Her background and legal expertise in international relations and trade law have made her a moving force in bilateral U.S.-China relations. She believes that going back to the basics and investing in the core fundamentals of innovation, R&D and education are critical for the U.S. to regain its global position of power.

More open immigration laws and an easier path to naturalization are other areas that Barshefsky believes the U.S. needs to address to keep from losing its competitive edge. While the recession and the financial overhaul have crippled the economy, Barshefsky believes that these are bumps along the way and the competitive spirit and the resilience of the nation will help chart the course for the U.S. to become a leader once again.

In her current practice as a senior international partner at WilmerHale, she advises several Fortune 100 and other multinational corporations on their trade and investment activities in China, Europe, and the U.S. Ambassador Barshefsky also serves on the boards of the American Express Company, The Estée Lauder Companies Inc., Intel Corporation, Starwood Hotels & Resorts Worldwide, Inc., and the Council on Foreign Relations.

Monday, May 03, 2010

Sheryl WuDunn (Half the Sky) Keynoted at Simmons Leadership Conference

Being sold at age 12 by your own mother into a brothel; experiencing child birth at 14 years of age having been left out in the cold for the hyenas; and having a goat in Africa pay for a college education in Connecticut – these were some of the visceral images highlighted by Sheryl WuDunn as she described female oppression as the largest moral challenge facing the 21st century in her opening speech at the Simmons Leadership Conference in Boston last week.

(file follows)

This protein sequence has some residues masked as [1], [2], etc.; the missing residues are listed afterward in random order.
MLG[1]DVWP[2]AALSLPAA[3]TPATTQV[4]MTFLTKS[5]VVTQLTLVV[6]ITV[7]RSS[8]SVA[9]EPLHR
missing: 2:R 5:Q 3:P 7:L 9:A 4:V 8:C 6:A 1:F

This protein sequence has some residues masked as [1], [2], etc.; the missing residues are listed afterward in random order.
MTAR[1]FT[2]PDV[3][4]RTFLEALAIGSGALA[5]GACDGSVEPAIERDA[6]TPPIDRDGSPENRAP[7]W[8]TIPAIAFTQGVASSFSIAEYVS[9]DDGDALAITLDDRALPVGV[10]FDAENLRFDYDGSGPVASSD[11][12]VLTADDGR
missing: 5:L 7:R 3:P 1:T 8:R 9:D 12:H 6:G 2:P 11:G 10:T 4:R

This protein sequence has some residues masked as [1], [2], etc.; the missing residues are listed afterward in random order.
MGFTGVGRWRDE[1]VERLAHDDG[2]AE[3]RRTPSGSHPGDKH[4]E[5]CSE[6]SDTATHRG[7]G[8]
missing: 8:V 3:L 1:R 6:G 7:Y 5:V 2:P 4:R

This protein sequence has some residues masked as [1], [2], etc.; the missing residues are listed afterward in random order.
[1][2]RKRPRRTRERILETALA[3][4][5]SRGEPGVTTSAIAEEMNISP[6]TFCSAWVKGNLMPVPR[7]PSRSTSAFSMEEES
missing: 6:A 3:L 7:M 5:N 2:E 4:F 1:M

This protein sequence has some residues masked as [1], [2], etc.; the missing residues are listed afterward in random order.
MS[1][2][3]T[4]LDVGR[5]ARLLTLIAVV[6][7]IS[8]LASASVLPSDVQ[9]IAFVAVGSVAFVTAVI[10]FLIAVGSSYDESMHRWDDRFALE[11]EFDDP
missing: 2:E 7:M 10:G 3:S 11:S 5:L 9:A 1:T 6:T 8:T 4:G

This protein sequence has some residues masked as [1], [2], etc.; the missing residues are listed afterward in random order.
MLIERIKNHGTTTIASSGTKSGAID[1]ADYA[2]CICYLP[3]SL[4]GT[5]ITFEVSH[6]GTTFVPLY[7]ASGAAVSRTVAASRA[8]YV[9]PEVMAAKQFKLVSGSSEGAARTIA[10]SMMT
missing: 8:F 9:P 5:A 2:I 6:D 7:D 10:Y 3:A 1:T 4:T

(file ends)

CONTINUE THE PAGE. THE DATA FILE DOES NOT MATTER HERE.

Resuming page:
Award-winning author of Half The Sky, WuDunn provided insight into some of the problems associated with gender inequity around the globe today. Educators, business leaders and economists are rallying around the importance of bringing women into the workforce to enable sustainable growth. One of the examples WuDunn shared was Bill Gates' answer to a question about whether he believes Saudi Arabia has the potential to be one of the top 10 nations in the world. Gates stared out at his audience, two-thirds of whom were men and one-third burkha-clad women separated by a physical barricade, and said, "No country in the world, Saudi Arabia included, can aim to be one of the top nations in the world if they consistently refuse to use half their resources--women."

"Empowering women through education provides the highest return on investment in developing economies," said WuDunn as she repeatedly talked about education being the single most effective enabler of economic growth.

"Women have the capacity to compound the return on investment made in education," says WuDunn as she cited studies that have examined not just the investments made in education in the developing world, but also the spending patterns. These patterns indicate that the impact earned can be more than doubled when even one percent of the spending on non-education related expenses are funneled back into education.

While we all empathize with the plight of the unfortunate, WuDunn noted that few take action to truly provide help and support. WuDunn urged that we can all make a difference--not just monetarily but also by traveling to these regions, learning through some advancements already under way, and creating a movement by channeling groups of friends, co-workers and families in coming up with solutions to address these issues.

WuDunn's call to action ended with a powerful statement, "With great fortune, comes great responsibility. For those of us fortunate enough to be here, it's important to remember, we have won the lottery of life. It's our duty now to give back a little of what we have won."

Visit http://www.halftheskymovement.org/ to learn more.